Manchester Amnesty group will display ‘No Qatari sportswashing at United!’

Local Amnesty group will display ‘No Qatari sportswashing at United!’ banner during Sunday’s home game against Southampton
 
Manchester United supporters belonging to the local Amnesty International group will unfurl a banner at Sunday’s match against Southampton at Old Trafford (2pm kick-off) declaring their opposition to Qatari sportswashing at the club.
 
Last month, Sheikh Jassim Bin Hamad Al Thani announced a bid from a Qatari consortium to buy Manchester United. Sheikh Jassim, chair of the Qatar Islamic Bank - whose largest shareholder is the Qatar Investment Authority, the country’s sovereign wealth fund - is the son of Qatar’s former prime minister.
 
The bid comes only weeks after Qatar’s high-profile hosting of the World Cup, an event hailed as a major success by Fifa and the Qatari authorities despite longstanding concerns about human rights violations in the country, especially relating to the treatment of migrant workers. Amnesty has documented the widespread exploitation of migrant workers in Qatar, and criticised the country’s anti-LGBTQ+ laws and unacceptable limits on freedom of speech and women’s rights.
 
Last month, Amnesty warned that Qatari ownership of Manchester United could see the club being used for state-backed sportswashing. As with the 2021 Saudi purchase of Newcastle United, Amnesty has called on the Premier League to overhaul its ownership rules to ensure they’re properly human rights-compliant.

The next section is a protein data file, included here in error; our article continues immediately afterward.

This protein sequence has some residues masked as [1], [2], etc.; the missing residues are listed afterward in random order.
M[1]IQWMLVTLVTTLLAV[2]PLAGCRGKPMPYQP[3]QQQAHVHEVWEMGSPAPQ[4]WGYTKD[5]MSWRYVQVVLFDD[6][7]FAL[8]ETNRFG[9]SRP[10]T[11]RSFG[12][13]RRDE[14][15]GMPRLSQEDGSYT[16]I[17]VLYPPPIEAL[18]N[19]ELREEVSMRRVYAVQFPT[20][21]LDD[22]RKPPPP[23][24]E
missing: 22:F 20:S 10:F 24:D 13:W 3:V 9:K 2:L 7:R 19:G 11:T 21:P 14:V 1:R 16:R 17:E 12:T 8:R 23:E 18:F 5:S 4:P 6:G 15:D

Kathryn Fletcher, the Amnesty Manchester group member who has organised Sunday’s banner protest, said:

“I’m part of a group of United fans who are deeply concerned about a Qatari takeover of our club.
 
“Manchester United’s charter says suppliers must not use forced labour and must practice ‘universal respect for human rights and freedoms for all, without discrimination of age, disability, gender or sexual orientation’ - how is this compatible with Qatari ownership? 
 
“Our city has much to be proud of in the struggle for human rights - giving birth to the labour movement, trade unions and women’s suffrage - so allowing our great clubs to be used for sportswashing seems like a shoddy betrayal of this proud heritage.
 
“The Premier League should step in to ensure integrity in the governance of the league’s football clubs - it shouldn’t be left to fans to oppose takeovers by owners who may be linked to serious human rights abuses.”

When and where

The protest banner will be unfurled ahead of the 2:00pm kick-off - and at other times during the match - by a group of supporters in the south stand in a location visible to players and coaches near the players’ tunnel. 
 

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